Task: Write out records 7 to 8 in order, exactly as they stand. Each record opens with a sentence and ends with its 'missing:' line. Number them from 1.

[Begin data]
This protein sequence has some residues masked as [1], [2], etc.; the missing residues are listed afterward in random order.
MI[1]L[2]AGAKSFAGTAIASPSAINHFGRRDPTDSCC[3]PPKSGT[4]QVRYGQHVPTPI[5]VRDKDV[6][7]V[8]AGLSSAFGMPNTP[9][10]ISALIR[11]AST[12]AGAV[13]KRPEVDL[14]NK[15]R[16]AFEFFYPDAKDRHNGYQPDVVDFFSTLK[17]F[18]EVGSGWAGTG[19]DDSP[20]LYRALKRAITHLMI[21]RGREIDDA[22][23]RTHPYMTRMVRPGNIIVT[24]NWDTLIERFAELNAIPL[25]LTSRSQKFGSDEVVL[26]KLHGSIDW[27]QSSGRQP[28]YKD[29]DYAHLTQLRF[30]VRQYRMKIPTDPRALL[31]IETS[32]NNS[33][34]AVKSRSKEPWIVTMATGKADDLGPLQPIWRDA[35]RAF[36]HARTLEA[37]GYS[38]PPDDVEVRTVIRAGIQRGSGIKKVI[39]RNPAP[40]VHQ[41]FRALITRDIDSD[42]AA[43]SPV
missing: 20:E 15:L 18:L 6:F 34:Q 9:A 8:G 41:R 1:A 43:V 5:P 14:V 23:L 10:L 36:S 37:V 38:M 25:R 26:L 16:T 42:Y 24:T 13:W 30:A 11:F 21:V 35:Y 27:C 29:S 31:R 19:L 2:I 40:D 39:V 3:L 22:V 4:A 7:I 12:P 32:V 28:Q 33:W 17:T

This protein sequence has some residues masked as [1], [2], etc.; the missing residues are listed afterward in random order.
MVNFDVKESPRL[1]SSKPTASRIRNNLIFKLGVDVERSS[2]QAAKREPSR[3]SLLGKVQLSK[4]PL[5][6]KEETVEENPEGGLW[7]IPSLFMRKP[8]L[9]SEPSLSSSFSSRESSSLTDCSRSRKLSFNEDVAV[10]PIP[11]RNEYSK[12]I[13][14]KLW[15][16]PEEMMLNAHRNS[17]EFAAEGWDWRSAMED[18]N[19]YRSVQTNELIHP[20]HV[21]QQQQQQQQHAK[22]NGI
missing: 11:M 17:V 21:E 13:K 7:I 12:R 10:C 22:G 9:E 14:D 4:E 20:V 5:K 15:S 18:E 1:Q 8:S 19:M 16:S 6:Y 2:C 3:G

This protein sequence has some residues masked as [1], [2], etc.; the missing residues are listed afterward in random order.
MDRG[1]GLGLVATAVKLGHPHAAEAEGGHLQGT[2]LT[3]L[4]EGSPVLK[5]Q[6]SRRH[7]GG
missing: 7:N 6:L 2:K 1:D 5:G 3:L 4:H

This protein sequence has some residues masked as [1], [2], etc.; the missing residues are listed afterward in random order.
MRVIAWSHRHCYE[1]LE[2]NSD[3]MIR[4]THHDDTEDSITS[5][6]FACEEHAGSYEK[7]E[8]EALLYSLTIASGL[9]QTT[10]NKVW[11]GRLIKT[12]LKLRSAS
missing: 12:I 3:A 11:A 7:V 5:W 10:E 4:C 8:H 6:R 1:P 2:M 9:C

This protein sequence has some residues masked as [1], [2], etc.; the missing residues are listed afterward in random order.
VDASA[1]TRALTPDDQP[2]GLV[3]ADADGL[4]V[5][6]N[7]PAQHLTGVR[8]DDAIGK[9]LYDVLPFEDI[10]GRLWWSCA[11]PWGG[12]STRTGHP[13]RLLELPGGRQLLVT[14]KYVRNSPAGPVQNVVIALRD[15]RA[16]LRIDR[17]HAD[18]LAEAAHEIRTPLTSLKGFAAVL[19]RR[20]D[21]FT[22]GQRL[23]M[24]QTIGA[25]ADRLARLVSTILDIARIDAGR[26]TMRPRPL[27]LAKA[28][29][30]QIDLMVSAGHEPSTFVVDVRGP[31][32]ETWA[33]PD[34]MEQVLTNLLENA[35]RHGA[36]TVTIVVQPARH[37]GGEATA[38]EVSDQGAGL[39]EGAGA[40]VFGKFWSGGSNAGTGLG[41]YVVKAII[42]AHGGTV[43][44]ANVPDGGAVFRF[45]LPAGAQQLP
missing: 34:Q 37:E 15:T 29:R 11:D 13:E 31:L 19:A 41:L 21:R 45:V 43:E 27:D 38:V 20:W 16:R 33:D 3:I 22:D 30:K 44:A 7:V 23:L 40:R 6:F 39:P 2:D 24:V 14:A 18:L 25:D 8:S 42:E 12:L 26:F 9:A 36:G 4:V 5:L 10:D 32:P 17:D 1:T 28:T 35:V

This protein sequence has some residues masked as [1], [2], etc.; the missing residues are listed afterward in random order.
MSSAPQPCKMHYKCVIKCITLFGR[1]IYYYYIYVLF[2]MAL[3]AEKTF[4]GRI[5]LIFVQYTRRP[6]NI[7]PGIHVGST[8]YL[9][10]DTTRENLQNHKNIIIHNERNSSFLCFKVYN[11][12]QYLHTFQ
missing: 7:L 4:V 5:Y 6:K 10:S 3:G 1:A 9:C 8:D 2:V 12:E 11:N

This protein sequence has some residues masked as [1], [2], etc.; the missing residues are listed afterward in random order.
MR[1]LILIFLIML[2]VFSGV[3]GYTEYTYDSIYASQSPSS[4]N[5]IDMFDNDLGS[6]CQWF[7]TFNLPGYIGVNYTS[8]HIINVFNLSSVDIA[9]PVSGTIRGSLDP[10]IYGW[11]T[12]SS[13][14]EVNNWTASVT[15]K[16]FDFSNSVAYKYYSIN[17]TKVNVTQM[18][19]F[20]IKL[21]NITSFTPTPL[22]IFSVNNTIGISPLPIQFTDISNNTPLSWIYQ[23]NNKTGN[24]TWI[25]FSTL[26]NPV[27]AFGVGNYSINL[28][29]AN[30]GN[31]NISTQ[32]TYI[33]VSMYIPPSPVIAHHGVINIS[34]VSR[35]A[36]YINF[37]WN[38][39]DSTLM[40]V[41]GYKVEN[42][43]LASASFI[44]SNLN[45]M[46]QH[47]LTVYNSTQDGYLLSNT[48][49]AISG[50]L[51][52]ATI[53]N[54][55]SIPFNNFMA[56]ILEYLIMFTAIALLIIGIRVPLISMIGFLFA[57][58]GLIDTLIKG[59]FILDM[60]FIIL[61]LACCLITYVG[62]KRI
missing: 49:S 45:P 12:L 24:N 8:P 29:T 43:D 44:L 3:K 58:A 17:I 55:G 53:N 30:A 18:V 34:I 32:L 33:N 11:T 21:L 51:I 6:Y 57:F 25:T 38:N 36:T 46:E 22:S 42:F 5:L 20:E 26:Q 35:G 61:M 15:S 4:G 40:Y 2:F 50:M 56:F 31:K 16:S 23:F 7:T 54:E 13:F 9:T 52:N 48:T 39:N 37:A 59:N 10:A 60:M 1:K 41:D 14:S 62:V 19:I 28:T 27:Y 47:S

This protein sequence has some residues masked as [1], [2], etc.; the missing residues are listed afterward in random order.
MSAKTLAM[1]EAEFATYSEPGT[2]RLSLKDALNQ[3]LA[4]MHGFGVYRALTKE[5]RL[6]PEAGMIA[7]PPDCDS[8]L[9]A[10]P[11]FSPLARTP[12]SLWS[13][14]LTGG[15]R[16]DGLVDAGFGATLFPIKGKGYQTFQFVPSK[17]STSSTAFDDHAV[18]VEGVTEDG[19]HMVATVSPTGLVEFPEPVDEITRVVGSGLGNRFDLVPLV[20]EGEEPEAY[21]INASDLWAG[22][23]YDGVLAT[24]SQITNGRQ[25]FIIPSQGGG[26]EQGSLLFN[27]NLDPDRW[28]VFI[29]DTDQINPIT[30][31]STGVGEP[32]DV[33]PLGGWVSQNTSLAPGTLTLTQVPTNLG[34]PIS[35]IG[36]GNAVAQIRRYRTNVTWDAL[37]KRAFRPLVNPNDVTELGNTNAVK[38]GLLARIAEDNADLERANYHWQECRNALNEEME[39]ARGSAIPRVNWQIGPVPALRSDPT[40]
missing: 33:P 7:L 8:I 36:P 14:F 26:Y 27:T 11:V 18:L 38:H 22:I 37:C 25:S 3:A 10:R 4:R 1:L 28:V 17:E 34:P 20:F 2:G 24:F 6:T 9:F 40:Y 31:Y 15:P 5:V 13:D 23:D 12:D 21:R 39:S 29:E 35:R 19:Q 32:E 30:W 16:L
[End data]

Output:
This protein sequence has some residues masked as [1], [2], etc.; the missing residues are listed afterward in random order.
MR[1]LILIFLIML[2]VFSGV[3]GYTEYTYDSIYASQSPSS[4]N[5]IDMFDNDLGS[6]CQWF[7]TFNLPGYIGVNYTS[8]HIINVFNLSSVDIA[9]PVSGTIRGSLDP[10]IYGW[11]T[12]SS[13][14]EVNNWTASVT[15]K[16]FDFSNSVAYKYYSIN[17]TKVNVTQM[18][19]F[20]IKL[21]NITSFTPTPL[22]IFSVNNTIGISPLPIQFTDISNNTPLSWIYQ[23]NNKTGN[24]TWI[25]FSTL[26]NPV[27]AFGVGNYSINL[28][29]AN[30]GN[31]NISTQ[32]TYI[33]VSMYIPPSPVIAHHGVINIS[34]VSR[35]A[36]YINF[37]WN[38][39]DSTLM[40]V[41]GYKVEN[42][43]LASASFI[44]SNLN[45]M[46]QH[47]LTVYNSTQDGYLLSNT[48][49]AISG[50]L[51][52]ATI[53]N[54][55]SIPFNNFMA[56]ILEYLIMFTAIALLIIGIRVPLISMIGFLFA[57][58]GLIDTLIKG[59]FILDM[60]FIIL[61]LACCLITYVG[62]KRI
missing: 49:S 45:P 12:L 24:N 8:P 29:T 43:D 44:L 3:K 58:A 17:I 55:G 53:N 30:A 18:V 34:I 32:L 33:N 11:T 21:L 51:I 6:Y 57:F 25:T 38:N 36:T 46:E 22:S 42:F 5:L 20:E 26:Q 35:G 61:M 15:S 4:G 40:Y 2:F 50:M 56:F 31:K 16:S 23:F 7:T 54:E 13:F 9:T 52:N 48:T 39:N 37:A 59:N 10:A 60:M 1:K 41:D 14:S 62:V 19:I 28:T 27:Y 47:S

This protein sequence has some residues masked as [1], [2], etc.; the missing residues are listed afterward in random order.
MSAKTLAM[1]EAEFATYSEPGT[2]RLSLKDALNQ[3]LA[4]MHGFGVYRALTKE[5]RL[6]PEAGMIA[7]PPDCDS[8]L[9]A[10]P[11]FSPLARTP[12]SLWS[13][14]LTGG[15]R[16]DGLVDAGFGATLFPIKGKGYQTFQFVPSK[17]STSSTAFDDHAV[18]VEGVTEDG[19]HMVATVSPTGLVEFPEPVDEITRVVGSGLGNRFDLVPLV[20]EGEEPEAY[21]INASDLWAG[22][23]YDGVLAT[24]SQITNGRQ[25]FIIPSQGGG[26]EQGSLLFN[27]NLDPDRW[28]VFI[29]DTDQINPIT[30][31]STGVGEP[32]DV[33]PLGGWVSQNTSLAPGTLTLTQVPTNLG[34]PIS[35]IG[36]GNAVAQIRRYRTNVTWDAL[37]KRAFRPLVNPNDVTELGNTNAVK[38]GLLARIAEDNADLERANYHWQECRNALNEEME[39]ARGSAIPRVNWQIGPVPALRSDPT[40]
missing: 33:P 7:L 8:I 36:P 14:F 26:Y 27:T 11:V 18:L 38:H 22:I 37:C 25:S 3:A 10:R 4:R 1:L 28:V 17:E 34:P 20:F 2:G 24:F 6:T 9:F 40:Y 31:Y 15:P 5:V 13:D 23:D 12:D 21:R 39:S 29:E 35:R 19:Q 32:E 30:W 16:L